• See the camera in action
    • Demo of the camera’s
    • But some of your retailer’s are still well behind the curve
    • Keep your eye on the ball...the pace of change is frightening!
    • The big changes (This month!) • Retailers no longer hold the power • Consumers choose the channel of engagement • And they expect a seamless experience through all channels • So retailers must make the move from ‘multiple channel’ to ‘cross channel’ • Consumers are influenced by their peers, not by the retailer • FMCG and CPG players looking to have a direct to consumer play to drive insight and sales • Mobile is THE game changer • Social Media is a service and engagement driver • Internationalisation is all the rage...but localisation is required • The gap between buying offline and online continues to narrow
    • The web has evolved....largely driven bybroadband, wireless and more usable devices
    • Drivers of growth• The drivers for continued growth of sales online will be:• Increasing broadband penetration• Emerging International markets maturing• Ever – increasing media consumption online• Social networking and social commerce• Smartphone penetration fuelling mobile Internet adoption• The alignment of online and offline shopping experiences• The convergence of technology....TV/Web• Convenience of the shopping experience...driven by cross channel• Online propositions localised for the needs of the local market
    • Define  Requirements:Strategic  Developments   You  Need  To  Plan  For
    • Because if you don’t, you’re going to lose market share
    • In any case, you need to plan for tomorrow, not just today
    • Mobile  Development
    • • 75%  of  Australians  using  GPS  devices  are  open  to   viewing  targeted  deals  when  visi.ng  bricks  and   mortar  outlets• 41%  of  Australians  using  GPS  devices  are  open  to   viewing  targeted  deals  at  .mes  they  select• 83%  of  18-­‐34  year  old  Australians  find  geo-­‐ targeted  content  via  mobile  when  shopping  an   appealing  prospect  • [Source:  Galaxy  Research,  via  DMI,  June  2011] 61
    • The majority of Australians have not bought using mobile...but that will change very soon Payment for goods and services purchased via mobile handset (Source: Australian Mobile Phone Lifestyle Index, AIMIA, October 2010)
    • The HIPPO says ‘let’s have an iphone or an ipad app
    • All too often mobile is still a very tactical scenario
    • But it isdriving ‘buyability’
    • Mobile  =  THE  game  changer! M-­‐commerce In-­‐store  naviga.on Development  of  mobile  websites   Mobile  ac*ng  as  in-­‐store   and  apps  which  make  shopping   ‘sat  nav’  for  shoppers  with  advice  online  more  seamless  for  shoppers on  where  to  find  par*cular   products  or  offers  in-­‐store Barcode  scanning/Image   Proximity  marke.ng recogni.on Retailers  can  leverage  loca*on-­‐Tools  which  allow  shoppers  to  add   based  marke*ng  offers  through   items  to  their  online  basket  by   mobile scanning  items  in  the  home  e.g.   Tesco’s  grocery  app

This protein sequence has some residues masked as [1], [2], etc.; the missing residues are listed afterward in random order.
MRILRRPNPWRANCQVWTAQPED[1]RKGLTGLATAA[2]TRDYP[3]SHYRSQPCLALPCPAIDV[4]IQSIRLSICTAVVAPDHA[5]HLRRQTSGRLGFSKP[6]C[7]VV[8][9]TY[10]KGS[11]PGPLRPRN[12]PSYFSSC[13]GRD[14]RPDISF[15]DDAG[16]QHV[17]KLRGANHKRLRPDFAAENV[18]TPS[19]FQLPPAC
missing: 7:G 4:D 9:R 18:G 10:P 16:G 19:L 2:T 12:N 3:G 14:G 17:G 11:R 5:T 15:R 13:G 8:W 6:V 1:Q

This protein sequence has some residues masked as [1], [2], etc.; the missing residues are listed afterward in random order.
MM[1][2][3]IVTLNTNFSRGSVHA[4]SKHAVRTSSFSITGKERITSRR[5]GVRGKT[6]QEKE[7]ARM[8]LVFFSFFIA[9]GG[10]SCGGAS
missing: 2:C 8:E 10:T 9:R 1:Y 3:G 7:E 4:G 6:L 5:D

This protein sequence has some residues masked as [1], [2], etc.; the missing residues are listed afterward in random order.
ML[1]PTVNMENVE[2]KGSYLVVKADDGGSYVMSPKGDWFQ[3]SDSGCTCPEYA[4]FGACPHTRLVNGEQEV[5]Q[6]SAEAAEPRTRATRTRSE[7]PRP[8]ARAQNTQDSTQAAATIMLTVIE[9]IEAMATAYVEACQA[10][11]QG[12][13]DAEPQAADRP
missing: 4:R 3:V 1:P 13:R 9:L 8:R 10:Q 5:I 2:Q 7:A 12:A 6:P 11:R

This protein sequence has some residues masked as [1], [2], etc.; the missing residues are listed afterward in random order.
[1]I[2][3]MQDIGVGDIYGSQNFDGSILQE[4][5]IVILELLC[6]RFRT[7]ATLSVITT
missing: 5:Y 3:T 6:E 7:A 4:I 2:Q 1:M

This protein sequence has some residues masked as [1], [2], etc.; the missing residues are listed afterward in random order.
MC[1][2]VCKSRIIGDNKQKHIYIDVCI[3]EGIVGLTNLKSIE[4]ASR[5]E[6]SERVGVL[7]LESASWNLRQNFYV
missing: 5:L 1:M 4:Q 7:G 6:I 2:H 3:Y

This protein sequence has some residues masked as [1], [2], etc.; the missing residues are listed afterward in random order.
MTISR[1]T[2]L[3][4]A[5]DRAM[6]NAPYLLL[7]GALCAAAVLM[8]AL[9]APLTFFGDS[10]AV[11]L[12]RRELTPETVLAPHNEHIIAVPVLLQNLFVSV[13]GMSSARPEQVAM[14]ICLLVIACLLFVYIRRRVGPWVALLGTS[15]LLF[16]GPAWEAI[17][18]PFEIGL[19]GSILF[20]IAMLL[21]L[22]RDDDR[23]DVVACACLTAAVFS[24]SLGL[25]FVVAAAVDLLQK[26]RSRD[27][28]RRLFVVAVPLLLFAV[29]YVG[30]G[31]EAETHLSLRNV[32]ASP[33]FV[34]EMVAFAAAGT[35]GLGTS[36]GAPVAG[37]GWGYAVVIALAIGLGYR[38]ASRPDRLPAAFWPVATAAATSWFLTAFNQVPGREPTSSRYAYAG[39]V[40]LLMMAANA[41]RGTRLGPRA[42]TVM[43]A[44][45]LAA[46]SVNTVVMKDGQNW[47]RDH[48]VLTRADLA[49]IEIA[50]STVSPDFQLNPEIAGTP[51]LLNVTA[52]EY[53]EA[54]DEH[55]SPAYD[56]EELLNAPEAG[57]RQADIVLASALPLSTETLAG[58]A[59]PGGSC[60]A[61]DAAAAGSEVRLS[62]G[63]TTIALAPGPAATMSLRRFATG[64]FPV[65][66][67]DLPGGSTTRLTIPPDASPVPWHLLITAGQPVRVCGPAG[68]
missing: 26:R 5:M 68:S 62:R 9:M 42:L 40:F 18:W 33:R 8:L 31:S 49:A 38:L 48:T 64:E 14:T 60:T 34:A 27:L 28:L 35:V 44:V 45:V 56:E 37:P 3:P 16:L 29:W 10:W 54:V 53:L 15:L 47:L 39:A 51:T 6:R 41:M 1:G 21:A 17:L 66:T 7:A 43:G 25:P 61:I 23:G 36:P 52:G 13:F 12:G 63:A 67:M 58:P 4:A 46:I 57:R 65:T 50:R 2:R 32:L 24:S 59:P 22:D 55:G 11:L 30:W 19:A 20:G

• • 15% of Ocado’s sales during H1 2011 came from its smartphone app• Debenhams took £1m through their iPhone app in the first 6 months• River Island will take over £2m this year through their app
    • Supermarkets in Asia leading the way with pop ups
    • Developments in Asia lead the way-­‐  Over  500  of  its  most  popular  products,  complete  with  QR  codes  which  can  be  scanned  using  the  Homeplus  app-­‐  Products  range  from  daily  essen.als  such  as  milk  and  fresh  produce,  to  pet  food  and  sta.onery  -­‐  Orders  placed  before  13:00  will  be  delivered  to  customers  homes  on  the  same  day
    • The starting point for me...
    • How many retailers have a mobile compatible website?
    • Not many
    • Mobile can be the glue to bring customer engagement and the multi channel experience together
    • By 2015:50%+ of web access through mobile By 2020: 80% of web access will be through mobile
    • So you need to build mobileinto your requirements and your roadmap now
    • Mul1  Channel  Development
    • 99% of retailers are ‘multiple channel’
    • Multi channel just means more than one channel‘Cross-channel’ is bringing together the strengths of each channel to create a better overall customer experience
    • Multi channel is not about managing customer expectations It’s about meeting customer expectations
    • The customer chooses the channel of engagement
    • Today’s consumer is a multi channel shopperToday‘s consumer is a multi-channel shopper “Almost everyone is a multi- channel shopper, 86% regularly use more than one channel” – Leo Burnett, 2010 Multichannel customer research
    • A multi channel proposition
    • Multi channel proposition on the PDP
    • The way we communicate has fundamentally changed